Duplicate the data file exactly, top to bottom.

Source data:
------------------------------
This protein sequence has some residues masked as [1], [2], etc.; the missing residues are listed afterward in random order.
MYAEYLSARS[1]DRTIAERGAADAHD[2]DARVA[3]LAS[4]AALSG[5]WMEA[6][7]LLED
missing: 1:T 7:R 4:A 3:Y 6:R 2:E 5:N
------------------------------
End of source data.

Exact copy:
This protein sequence has some residues masked as [1], [2], etc.; the missing residues are listed afterward in random order.
MYAEYLSARS[1]DRTIAERGAADAHD[2]DARVA[3]LAS[4]AALSG[5]WMEA[6][7]LLED
missing: 1:T 7:R 4:A 3:Y 6:R 2:E 5:N